In the ever-growing Zeeburgereiland district in East Amsterdam, new schools are designing innovative measures to reduce congestion in public transport. This solution, supported by the city council of Amsterdam and the Municipal Transport Company (GVB), is aimed at spreading lesson times in future educational institutions.
Inholland, a university of applied sciences that is expected to open its doors to 2024 students in 6700, and Montessori Lyceum #2, which will welcome around 2025 students in 1100, set the tone for this change. By implementing staggered class times, these schools seek to create a more manageable flow of public transportation passengers, making the traveler experience more enjoyable.
“By spreading the lesson times, students and employees can avoid standing in the tram like sardines,” says an Inholland spokesperson. The university also notes that this strategy offers other benefits, such as fewer gaps in the timetables, which means that students have fewer gap hours.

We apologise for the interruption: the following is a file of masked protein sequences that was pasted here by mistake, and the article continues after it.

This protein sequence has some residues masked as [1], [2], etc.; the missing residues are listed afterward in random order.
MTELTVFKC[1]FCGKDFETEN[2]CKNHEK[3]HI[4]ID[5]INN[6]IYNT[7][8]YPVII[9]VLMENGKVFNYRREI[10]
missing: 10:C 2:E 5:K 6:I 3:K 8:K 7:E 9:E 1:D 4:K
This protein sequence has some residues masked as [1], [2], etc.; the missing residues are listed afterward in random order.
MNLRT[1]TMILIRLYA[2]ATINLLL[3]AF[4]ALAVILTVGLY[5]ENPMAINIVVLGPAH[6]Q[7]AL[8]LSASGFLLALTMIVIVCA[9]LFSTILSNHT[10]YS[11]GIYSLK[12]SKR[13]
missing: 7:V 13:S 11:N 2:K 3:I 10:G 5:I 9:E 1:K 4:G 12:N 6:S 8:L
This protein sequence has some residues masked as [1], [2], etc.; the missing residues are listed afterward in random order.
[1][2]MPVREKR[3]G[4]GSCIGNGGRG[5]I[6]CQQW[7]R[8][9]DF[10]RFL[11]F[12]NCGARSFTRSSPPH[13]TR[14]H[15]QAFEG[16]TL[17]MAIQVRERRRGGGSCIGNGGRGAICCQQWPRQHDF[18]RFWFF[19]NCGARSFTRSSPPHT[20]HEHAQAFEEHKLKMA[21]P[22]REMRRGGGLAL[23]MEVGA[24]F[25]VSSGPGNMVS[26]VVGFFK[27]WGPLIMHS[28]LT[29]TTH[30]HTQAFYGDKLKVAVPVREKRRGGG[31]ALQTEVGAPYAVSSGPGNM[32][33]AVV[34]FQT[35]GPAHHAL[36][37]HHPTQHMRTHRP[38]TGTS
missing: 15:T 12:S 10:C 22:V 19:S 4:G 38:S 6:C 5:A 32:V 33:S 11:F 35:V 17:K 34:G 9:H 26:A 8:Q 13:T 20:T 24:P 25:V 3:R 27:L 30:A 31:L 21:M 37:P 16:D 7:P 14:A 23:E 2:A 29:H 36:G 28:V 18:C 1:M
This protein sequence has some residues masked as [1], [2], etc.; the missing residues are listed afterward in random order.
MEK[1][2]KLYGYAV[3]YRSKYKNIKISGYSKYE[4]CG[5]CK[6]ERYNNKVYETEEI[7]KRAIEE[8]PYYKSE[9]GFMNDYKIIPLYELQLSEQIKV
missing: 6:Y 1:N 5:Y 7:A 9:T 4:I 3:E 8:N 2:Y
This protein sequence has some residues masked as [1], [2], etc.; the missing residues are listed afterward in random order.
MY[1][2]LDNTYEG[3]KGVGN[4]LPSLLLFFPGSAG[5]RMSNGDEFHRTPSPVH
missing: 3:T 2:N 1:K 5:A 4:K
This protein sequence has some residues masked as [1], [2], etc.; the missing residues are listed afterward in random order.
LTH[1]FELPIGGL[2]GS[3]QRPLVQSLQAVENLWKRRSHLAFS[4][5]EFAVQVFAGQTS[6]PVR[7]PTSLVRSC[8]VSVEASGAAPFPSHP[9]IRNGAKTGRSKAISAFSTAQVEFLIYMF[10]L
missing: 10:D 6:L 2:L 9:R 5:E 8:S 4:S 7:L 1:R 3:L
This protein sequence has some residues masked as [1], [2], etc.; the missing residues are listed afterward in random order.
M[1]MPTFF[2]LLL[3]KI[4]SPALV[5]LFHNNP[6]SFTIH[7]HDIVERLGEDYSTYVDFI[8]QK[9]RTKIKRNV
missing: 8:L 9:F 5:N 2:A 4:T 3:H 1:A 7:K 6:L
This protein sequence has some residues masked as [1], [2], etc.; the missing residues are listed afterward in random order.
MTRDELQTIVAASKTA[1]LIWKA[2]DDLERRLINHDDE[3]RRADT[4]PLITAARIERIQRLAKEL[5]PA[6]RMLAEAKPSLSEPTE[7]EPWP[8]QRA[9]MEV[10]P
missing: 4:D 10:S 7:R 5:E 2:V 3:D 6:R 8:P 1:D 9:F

This approach gets the support by Melanie van der Horst, Amsterdam's Traffic alderman, who hopes that other schools will follow suit. She sees the potential to apply this strategy in the broader context of urban planning and mobility.
Zeeburgereiland is an area where more and more people come to live, work and study. In response, more trams are being added to the public transport network and a ferry connection has been in operation since January. However, despite these adjustments, the rush hour remains busy and necessary for extra measures, the municipality notes.
This initiative of the schools, in collaboration with the city council and the GVB, illustrates the kind of flexibility and adaptability that is needed in our ever-changing cities. It is an important step towards a more sustainable, resilient and habitable city.